“I’ve been this nervous for a year,” he said, holding his hands wide apart. “Now, I’m this nervous,” he said, bringing his hands practically together.

DeJesus, his wife, Libia, and daughter, Teresa, made the 20-hour drive from New York to greet Rebecca.

“We’re all very proud. She is serving her country and that’s what she wants to do,” Dejesus said. “Rebecca came home for a short visit six months ago but my mother had passed and I didn’t get to see her. It’s been a very long year.”

Wednesday, September 8, 2010

Outstanding Accomplishment

Congratulations to Nick on his recent Bronze Star Medal. Another example of a true American Hero. You should be so proud of your many accomplishments which are an example of your true dedication. Another job well done!!!

As the tour is winding down, it is no suprise to me that the dedication and commitment is still as strong as ever. Our Soldiers have done an outstanding job and should all be proud that they have made a difference in so many lives. Thanks for your many sacrifices! We can't wait until you are all home safely!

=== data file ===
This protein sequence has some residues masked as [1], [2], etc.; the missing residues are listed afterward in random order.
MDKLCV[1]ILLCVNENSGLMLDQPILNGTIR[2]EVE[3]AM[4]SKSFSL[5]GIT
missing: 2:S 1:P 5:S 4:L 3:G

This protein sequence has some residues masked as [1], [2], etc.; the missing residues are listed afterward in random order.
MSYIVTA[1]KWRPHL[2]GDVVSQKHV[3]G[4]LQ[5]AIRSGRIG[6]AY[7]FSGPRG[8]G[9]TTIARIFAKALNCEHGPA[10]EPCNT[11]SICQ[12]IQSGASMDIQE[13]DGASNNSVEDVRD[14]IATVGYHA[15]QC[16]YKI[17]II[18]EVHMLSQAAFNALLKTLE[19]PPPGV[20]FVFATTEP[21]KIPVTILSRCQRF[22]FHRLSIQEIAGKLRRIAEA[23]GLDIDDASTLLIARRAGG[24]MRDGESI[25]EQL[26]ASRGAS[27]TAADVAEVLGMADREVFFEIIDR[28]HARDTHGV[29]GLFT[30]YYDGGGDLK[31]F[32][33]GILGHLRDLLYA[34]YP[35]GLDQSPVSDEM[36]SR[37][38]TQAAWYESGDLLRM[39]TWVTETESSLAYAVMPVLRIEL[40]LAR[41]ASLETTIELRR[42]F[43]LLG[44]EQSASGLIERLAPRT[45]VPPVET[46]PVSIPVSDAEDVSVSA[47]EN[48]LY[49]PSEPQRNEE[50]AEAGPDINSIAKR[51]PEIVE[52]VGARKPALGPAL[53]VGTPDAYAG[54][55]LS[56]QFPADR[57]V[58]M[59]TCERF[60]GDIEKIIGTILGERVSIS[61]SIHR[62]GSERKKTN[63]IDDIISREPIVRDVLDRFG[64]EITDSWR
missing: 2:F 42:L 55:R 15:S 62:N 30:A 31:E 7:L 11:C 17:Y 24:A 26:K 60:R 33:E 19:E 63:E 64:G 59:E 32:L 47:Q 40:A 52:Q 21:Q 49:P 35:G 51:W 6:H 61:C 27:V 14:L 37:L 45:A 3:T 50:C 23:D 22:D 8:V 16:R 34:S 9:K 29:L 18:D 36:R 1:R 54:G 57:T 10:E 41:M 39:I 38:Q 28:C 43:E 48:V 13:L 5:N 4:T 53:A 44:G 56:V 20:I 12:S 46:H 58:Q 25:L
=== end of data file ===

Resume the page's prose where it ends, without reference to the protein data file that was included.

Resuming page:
U.S. Army Individual Decorations
Chapter 3, Army Regulation 600-8-22
(Military Awards)

The Bronze Star Medal was established by Executive Order 9419, 4 February
1944 (superseded by Executive Order 11046, 24 August 1962).

The Bronze Star Medal is awarded to any person who, while serving in any
capacity in or with the Army of the United States after 6 December 1941,
distinguished himself or herself by heroic or meritorious achievement or
service, not involving participation in aerial flight, in connection with
military operations against an armed enemy; or while engaged in military
operations involving conflict with an opposing armed force in which the United
States is not a belligerent party.

Awards may be made for acts of heroism, performed under circumstances
described above, which are of lesser degree than required for the award of the